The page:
While globally newspapers have made the move to digital to maintain their relevance to readers, the Indian newspaper industry is now beginning to make its presence felt in the digital domain, albeit gradually. Most of the newspaper groups in the country now keep aside a large chunk of their marketing budget for digital operations. But does well-marketed digital property really help? Manajit Ghoshal, MD & CEO, Mid-Day Infomedia, shares a different perspective on this with exchange4media.
In recent years, several media companies have spent a huge part of their marketing budget to accelerate their digital presence. “They did see good vertical spike, but the moment they stopped spending money, they started crashing back,” noted Ghoshal. He added that Mid-Day had been using various media tools to attract readers on their website and had achieved 20 million page views during 2010.
Interestingly, the group asserted that it did not spend even a single penny on marketing, despite having a good share of the marketing budget available for digital. Explaining how this was achieved, Ghoshal said, “Driving traffic from newspaper to website and vice versa has really helped us. Also, the fact that we could use lot of social networking websites to divert the traffic to our website.”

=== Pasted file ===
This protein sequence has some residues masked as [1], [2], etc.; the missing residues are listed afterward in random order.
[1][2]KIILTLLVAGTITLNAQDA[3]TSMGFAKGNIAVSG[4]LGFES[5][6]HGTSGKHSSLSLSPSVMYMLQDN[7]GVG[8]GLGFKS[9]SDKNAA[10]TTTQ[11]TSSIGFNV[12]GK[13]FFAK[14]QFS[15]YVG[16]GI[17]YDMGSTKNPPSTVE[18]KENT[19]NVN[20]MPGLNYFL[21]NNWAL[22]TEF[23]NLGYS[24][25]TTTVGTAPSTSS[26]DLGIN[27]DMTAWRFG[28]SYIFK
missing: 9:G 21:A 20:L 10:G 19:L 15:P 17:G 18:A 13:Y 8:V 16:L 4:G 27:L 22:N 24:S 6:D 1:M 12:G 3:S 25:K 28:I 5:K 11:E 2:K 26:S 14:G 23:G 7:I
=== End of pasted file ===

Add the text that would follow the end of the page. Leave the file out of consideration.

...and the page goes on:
The tie-ups with competitor websites have also helped the group to attract readers. When asked whether there was a danger of diversion of traffic from one website to another, Ghoshal replied, “Certainly there is a risk. But, if you do it in the right spirit, it helps. It is all about mutual understanding.”
On the debate over the Unique Visitors (UVs) versus Page Views, Ghoshal believed that the Indian digital market was still not mature to adopt the UVs or Time Spent on website. “The advertiser fraternity looks at page views,” he remarked.
Newspaper groups who land on the digital domain face the common problem of monetisation. While globally, there are examples of well monetised websites, in India, these are very few. Ghoshal claimed, “We have been able to generate Rs 3.5 crore per annum from our website. For this year, our target is to generate around Rs 7 crore.”
Meanwhile, Mid-Day is also planning some special content for 2011. As Ghoshal informed, “We plan to make the website more ‘tabloidy’ and newsy in coming years.”